In retrospect, the statement in Lesson 14 that says "If an expression must be divided at a site lower on the priority list, a new line is required at each sign which occurs higher on the list" is simply not practical. You'll be happy to hear that this topic will be easier to comprehend in the updated lesson material and code book, due out some time in 2022. In the meantime...

Honestly, the concept is simple and if we step back a bit, usually we can come up with a clear transcription.

In a long linked expression, the first thing to keep in mind is to begin each link on a new line. There are two links in your example. A new line begins with each of those links, beginning with the equals sign. When the anchor is so small (in this case, "a"), it may seem strange to leave it all alone on a line by itself, but by starting each link on a new line, the structure of the equation is not lost.

The issue now is what to do with the long fraction. Yes, divide before the fraction line, to keep the numerator distinct from the denominator. A numeric indicator is not needed for the "1" in the denominator because it is not preceded by a space.

Now what to do with the factor "9.81 m/s^2"? Since no operation sign is present, you don't need to begin a new line. It's okay if you do, for clarity, but it's not required. If you do begin a new line with "9.81 m/s^2" then you need a numeric indicator before the 9 because it is the first symbol on the line. On the other hand, if you keep "9.81 m/s^2" unspaced from the closing fraction indicator on the previous line, the numeric indicator is not needed.

One correction needed: Delete the space between the plus symbol and "2" in the numerator.

I love your questions. Thank you for sharing this with everyone on the forum.

Lindy

in reply to: Stress Marks Inside Nemeth #38311
Lindy Walton
Moderator

Nate, I didn't mean to leave your question unanswered. I still stand by my original suggestion, using UEB to show the diacritics and Nemeth only for the math symbols (equals sign in this case).

The examples from earlier posts that you found are good to compare the decision-making process regarding which code to use.

1. In the math word problem example from May 2019, (18 kazoos ...), a Spanish eñe occurs in the word piñata. A dot 4 was suggested here, which is a remnant of EBAE but surely works well in this new context and I see no reason not to fall back on this technique. A transcriber's note would explain this use of the dot 4 since Nemeth Code does not define this dot as an accent.

2. In the second example you pulled from July 2021 (geocentric), the use of math symbols in these pronunciations does not in itself make this a "math statement". However, we do not use UEB math symbols in a Nemeth transcription. Since the pronunciation method in this book example uses italics to show stress, transcribing them in Nemeth Code is not a problem to transcribe or to read. Since (46) is more commonly used in math as the Greek-letter indicator, and since (6, 3) is more commonly used as the single-word switch indicator, it might be helpful to mention in a transcriber's note that, within the pronunciations, (46) indicates an italicized word and (6, 3) terminates the italic typeform within an unspaced word.

3. The second example (March 30, 2021) is a nice clear example of using words in a math problem, using Nemeth throughout.

4. Regarding your project, the pronunciation markings provide important information concerning the topic at hand, which is how to pronounce a word. As with example 2, above, the use of math symbols in these pronunciations does not in itself make this a "math statement". However, Nemeth does not have symbols for diacritics. Transcribing diacritics and stress marks is covered thoroughly in UEB, Section 4 and in Braille Formats, Section 20.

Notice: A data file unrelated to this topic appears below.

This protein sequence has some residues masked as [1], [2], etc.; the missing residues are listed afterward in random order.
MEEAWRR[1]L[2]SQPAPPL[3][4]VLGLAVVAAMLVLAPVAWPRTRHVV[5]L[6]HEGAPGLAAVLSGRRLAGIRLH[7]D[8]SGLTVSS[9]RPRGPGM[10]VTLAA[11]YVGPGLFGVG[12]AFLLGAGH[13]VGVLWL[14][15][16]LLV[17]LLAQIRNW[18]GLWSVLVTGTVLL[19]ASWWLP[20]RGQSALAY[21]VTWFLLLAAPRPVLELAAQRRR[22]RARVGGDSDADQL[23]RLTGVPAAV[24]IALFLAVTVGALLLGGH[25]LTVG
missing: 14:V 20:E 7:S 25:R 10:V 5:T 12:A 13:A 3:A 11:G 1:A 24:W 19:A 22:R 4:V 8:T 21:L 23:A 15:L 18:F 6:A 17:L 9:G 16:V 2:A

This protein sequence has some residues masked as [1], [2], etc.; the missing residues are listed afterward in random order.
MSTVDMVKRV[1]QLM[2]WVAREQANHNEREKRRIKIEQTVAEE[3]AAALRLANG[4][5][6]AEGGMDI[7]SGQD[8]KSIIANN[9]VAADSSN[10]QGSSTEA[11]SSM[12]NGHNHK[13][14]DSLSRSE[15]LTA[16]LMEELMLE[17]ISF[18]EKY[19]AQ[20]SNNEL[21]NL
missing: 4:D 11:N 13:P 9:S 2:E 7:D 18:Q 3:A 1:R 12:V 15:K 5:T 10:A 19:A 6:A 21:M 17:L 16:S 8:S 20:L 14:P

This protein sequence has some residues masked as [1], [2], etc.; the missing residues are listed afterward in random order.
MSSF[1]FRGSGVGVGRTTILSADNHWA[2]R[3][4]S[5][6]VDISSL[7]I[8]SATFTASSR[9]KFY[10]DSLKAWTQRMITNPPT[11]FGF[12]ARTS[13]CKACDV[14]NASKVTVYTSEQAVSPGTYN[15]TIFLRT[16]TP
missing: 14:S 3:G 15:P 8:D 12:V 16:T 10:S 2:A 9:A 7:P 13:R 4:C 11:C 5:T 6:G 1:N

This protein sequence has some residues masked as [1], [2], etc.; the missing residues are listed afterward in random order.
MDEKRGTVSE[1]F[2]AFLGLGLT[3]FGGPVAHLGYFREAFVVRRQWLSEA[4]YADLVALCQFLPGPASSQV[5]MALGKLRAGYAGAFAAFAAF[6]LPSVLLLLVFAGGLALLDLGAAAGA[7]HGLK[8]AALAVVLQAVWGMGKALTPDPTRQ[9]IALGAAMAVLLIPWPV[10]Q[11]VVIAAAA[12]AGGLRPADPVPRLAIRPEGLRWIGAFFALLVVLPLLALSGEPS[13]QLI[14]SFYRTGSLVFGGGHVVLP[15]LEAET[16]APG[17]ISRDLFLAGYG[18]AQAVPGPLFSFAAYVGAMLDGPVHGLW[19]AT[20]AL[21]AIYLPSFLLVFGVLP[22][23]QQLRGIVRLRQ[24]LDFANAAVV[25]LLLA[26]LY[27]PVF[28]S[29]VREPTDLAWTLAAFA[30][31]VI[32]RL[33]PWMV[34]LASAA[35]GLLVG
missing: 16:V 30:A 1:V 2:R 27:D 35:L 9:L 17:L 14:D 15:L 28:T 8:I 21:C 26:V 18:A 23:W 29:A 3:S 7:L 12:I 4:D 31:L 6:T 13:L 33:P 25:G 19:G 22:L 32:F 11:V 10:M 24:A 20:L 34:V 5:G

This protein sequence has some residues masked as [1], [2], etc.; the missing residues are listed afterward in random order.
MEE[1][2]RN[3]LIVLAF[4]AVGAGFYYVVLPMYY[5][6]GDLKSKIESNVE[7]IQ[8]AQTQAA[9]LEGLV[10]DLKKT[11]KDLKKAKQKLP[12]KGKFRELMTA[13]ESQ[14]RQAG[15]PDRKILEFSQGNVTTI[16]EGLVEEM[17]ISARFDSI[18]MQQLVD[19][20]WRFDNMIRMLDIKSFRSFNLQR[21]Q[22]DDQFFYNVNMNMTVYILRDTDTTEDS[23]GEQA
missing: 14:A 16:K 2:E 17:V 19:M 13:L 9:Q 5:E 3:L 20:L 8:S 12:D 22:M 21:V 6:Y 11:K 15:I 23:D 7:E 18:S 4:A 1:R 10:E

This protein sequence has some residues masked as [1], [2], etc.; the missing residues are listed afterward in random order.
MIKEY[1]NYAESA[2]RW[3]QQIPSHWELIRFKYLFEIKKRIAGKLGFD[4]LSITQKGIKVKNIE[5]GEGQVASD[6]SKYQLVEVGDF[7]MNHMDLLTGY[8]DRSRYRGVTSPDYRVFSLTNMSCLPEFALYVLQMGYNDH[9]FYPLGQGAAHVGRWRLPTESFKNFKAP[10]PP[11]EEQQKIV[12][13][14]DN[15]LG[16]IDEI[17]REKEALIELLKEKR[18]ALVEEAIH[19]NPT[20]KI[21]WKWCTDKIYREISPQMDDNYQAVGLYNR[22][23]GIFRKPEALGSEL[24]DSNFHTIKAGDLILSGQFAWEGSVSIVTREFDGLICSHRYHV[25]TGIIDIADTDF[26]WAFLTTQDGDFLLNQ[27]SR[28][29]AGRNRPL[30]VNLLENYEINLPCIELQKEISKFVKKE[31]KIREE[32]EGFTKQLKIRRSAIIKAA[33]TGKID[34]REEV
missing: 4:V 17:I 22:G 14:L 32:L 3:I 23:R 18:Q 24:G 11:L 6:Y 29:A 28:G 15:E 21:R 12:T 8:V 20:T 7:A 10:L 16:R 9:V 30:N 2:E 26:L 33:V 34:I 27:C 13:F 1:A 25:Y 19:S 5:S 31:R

I hope this clarifies the decisions made in these four distinctly different scenarios.

Lindy

in reply to: Special font #38272
Lindy Walton
Moderator

Rule V of the 1972 Nemeth Code does not have a braille symbol assigned to this "double struck" font. You may use one of the font attributes not used elsewhere in your document, and explain the substitution in a transcriber's note. Usually the script font is the one that transcribers choose to use. So, yes, go ahead and use that indicator (dot 4) before the English-letter indicator and capital indicator for each of these letters. Your transcriber's note can say something like "Double-struck letters are denoted with a dot 4 before the letter indicator."

Lindy

in reply to: Cancellation – Numerator doesn’t fit #38169
Lindy Walton
Moderator

Hi Carmen. Yes, you absolutely *can make a numerator two lines in a spatial fraction. Follow the guidelines for dividing any long math expression to decide where to divide the numerator. Send an image if you would like some help with that.

Lindy

in reply to: Freestanding numbers #38159
Lindy Walton
Moderator

Hi Fred. Thank you for your questions, and for sending us to the Provisional Guidance document for answers.

Yes, "freestanding" includes numbers or letters with punctuation. The example on page 2 of the Guidance shows a UEB number 3 and a UEB letter n with a following period. It is not really necessary to include this information in a transcriber's note, unless your agency or a teacher has asked for it.

I see you are using a square (box) symbol for the scoring numbers. (I assume there is a little box to the left of each slash? It is not showing up in the scan image.) I suggest using UEB there as well, transcribing an underscore instead of a box.

Lindy

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in reply to: Omit Write-on Lines after Expressions? #38071
Lindy Walton
Moderator

Your formatting looks fine. The switch indicators are in a good place. I would suggest numbering the braille pages (in the lower right-hand corner).

I see one little error: You need to correct the numeral 4 in #21.